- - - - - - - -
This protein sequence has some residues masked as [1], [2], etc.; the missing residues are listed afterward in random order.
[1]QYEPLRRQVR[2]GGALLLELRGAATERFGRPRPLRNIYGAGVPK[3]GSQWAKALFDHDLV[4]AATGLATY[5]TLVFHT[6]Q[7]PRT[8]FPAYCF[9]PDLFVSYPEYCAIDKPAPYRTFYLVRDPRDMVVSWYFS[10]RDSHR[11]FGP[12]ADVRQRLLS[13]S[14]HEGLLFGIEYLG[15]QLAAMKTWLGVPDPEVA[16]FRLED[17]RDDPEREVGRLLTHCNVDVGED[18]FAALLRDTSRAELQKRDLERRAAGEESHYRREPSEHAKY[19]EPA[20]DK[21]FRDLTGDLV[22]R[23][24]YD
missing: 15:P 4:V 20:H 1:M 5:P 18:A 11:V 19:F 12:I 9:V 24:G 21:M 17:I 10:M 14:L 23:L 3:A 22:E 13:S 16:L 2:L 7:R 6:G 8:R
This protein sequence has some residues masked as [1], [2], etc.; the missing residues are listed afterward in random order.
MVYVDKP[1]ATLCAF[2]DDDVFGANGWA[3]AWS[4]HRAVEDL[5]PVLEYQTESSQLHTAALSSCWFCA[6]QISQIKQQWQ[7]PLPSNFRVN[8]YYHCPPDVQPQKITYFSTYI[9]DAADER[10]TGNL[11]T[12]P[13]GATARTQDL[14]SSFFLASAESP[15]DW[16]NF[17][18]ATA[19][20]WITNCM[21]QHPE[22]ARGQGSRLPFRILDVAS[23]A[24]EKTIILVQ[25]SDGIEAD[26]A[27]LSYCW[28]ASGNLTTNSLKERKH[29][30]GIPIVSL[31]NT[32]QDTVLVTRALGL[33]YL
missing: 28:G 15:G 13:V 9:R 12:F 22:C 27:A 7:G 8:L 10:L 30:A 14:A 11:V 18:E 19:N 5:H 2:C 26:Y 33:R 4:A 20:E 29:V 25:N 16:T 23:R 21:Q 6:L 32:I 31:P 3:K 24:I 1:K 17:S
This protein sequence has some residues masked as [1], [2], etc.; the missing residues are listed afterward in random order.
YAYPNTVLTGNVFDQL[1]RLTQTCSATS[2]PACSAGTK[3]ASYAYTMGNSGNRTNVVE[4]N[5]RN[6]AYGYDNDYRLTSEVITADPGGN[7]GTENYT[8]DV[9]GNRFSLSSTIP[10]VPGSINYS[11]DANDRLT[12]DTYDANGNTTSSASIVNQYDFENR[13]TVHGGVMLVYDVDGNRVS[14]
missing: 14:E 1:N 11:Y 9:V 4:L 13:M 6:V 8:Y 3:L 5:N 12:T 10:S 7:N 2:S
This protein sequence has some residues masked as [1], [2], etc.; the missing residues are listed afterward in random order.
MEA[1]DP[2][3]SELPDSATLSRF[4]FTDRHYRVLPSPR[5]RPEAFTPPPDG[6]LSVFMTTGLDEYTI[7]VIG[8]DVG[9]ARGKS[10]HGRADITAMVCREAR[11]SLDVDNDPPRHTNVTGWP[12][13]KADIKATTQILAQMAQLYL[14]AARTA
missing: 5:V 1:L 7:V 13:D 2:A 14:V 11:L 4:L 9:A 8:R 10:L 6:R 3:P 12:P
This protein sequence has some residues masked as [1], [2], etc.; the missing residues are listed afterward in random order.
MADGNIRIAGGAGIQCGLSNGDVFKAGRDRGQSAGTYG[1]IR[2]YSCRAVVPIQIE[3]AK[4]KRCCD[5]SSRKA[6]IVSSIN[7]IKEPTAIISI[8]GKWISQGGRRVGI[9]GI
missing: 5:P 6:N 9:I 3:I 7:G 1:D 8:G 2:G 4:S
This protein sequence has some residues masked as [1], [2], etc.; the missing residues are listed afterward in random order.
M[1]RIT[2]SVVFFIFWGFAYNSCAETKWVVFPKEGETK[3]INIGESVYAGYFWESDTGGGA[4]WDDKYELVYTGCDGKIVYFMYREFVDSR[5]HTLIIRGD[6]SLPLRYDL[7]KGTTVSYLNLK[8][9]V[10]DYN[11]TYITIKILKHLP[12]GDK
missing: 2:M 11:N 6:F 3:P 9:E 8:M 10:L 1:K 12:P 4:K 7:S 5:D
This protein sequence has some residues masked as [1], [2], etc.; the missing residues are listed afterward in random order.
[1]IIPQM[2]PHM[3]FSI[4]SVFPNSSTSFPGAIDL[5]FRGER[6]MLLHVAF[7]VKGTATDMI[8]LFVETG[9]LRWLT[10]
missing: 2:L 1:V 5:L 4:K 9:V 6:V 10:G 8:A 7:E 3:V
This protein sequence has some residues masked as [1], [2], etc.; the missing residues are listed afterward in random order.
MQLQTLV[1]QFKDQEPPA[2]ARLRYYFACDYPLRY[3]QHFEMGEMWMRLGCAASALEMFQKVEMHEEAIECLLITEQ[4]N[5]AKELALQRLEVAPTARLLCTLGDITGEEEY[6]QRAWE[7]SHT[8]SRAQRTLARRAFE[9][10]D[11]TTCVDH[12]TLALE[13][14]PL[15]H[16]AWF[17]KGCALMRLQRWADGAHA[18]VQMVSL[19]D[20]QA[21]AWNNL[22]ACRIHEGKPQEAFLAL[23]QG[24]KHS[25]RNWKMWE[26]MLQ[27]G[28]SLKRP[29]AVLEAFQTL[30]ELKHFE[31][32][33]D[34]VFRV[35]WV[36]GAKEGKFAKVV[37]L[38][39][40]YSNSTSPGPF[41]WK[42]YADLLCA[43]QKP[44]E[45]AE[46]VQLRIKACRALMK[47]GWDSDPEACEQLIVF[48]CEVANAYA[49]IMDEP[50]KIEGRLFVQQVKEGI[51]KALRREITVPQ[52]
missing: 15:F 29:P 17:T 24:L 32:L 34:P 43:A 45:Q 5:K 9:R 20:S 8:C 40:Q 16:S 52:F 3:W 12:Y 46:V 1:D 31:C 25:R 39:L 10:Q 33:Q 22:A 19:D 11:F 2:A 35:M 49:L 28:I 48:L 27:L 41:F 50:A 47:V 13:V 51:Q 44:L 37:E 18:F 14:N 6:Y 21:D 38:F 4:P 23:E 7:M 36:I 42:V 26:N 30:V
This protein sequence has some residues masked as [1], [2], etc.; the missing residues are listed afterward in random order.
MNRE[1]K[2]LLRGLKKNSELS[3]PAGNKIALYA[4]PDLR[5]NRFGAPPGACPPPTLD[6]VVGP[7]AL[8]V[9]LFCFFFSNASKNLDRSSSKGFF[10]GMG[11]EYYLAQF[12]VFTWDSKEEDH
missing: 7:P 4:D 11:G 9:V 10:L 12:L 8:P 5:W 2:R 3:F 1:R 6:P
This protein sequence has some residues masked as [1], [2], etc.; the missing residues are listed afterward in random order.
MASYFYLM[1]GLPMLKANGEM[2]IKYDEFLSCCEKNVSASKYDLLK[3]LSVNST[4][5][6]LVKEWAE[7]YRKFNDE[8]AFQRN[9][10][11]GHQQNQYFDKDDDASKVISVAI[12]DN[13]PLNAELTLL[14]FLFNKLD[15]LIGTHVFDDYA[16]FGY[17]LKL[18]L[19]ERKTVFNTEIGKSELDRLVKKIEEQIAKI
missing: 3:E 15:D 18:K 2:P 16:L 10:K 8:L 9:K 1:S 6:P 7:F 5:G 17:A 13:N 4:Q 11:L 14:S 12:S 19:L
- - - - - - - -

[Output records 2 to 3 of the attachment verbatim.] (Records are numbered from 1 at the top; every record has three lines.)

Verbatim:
This protein sequence has some residues masked as [1], [2], etc.; the missing residues are listed afterward in random order.
MVYVDKP[1]ATLCAF[2]DDDVFGANGWA[3]AWS[4]HRAVEDL[5]PVLEYQTESSQLHTAALSSCWFCA[6]QISQIKQQWQ[7]PLPSNFRVN[8]YYHCPPDVQPQKITYFSTYI[9]DAADER[10]TGNL[11]T[12]P[13]GATARTQDL[14]SSFFLASAESP[15]DW[16]NF[17][18]ATA[19][20]WITNCM[21]QHPE[22]ARGQGSRLPFRILDVAS[23]A[24]EKTIILVQ[25]SDGIEAD[26]A[27]LSYCW[28]ASGNLTTNSLKERKH[29][30]GIPIVSL[31]NT[32]QDTVLVTRALGL[33]YL
missing: 28:G 15:G 13:V 9:R 12:F 22:C 27:A 7:G 8:L 10:L 30:A 14:A 11:V 18:E 19:N 5:H 2:C 26:Y 33:R 4:A 20:E 29:V 25:N 16:T 23:R 21:Q 6:L 32:I 31:P 3:K 24:I 1:K 17:S
This protein sequence has some residues masked as [1], [2], etc.; the missing residues are listed afterward in random order.
YAYPNTVLTGNVFDQL[1]RLTQTCSATS[2]PACSAGTK[3]ASYAYTMGNSGNRTNVVE[4]N[5]RN[6]AYGYDNDYRLTSEVITADPGGN[7]GTENYT[8]DV[9]GNRFSLSSTIP[10]VPGSINYS[11]DANDRLT[12]DTYDANGNTTSSASIVNQYDFENR[13]TVHGGVMLVYDVDGNRVS[14]
missing: 14:E 1:N 11:Y 9:V 4:L 13:M 6:V 8:Y 3:L 5:N 12:T 10:S 7:N 2:S